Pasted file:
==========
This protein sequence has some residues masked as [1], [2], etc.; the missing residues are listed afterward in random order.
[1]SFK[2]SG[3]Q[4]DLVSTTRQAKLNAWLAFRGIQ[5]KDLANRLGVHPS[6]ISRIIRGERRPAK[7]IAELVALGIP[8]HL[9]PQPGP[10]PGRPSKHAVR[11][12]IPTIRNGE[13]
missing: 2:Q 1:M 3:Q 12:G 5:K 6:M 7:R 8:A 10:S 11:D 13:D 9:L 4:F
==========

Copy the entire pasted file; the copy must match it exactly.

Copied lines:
This protein sequence has some residues masked as [1], [2], etc.; the missing residues are listed afterward in random order.
[1]SFK[2]SG[3]Q[4]DLVSTTRQAKLNAWLAFRGIQ[5]KDLANRLGVHPS[6]ISRIIRGERRPAK[7]IAELVALGIP[8]HL[9]PQPGP[10]PGRPSKHAVR[11][12]IPTIRNGE[13]
missing: 2:Q 1:M 3:Q 12:G 5:K 6:M 7:R 8:A 10:S 11:D 13:D 9:L 4:F